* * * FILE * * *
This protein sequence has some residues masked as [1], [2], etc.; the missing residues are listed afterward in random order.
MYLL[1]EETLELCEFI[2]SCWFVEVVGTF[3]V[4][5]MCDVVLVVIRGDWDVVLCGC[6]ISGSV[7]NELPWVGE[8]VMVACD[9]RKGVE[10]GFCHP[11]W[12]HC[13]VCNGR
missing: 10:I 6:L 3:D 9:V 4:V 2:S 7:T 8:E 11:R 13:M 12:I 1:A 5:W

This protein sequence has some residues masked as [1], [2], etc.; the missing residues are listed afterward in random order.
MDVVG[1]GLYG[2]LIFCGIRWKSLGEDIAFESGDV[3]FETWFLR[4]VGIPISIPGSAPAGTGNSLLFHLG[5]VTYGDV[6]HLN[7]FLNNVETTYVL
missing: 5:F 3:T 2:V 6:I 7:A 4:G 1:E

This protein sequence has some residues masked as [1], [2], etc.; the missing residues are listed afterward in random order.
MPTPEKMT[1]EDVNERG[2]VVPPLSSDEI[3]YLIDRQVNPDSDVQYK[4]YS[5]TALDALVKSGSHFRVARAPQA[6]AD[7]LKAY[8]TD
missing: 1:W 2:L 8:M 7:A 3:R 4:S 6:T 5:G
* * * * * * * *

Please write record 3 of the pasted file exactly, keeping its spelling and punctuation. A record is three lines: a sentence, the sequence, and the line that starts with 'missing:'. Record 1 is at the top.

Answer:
This protein sequence has some residues masked as [1], [2], etc.; the missing residues are listed afterward in random order.
MPTPEKMT[1]EDVNERG[2]VVPPLSSDEI[3]YLIDRQVNPDSDVQYK[4]YS[5]TALDALVKSGSHFRVARAPQA[6]AD[7]LKAY[8]TD
missing: 1:W 2:L 8:M 7:A 3:R 4:S 6:T 5:G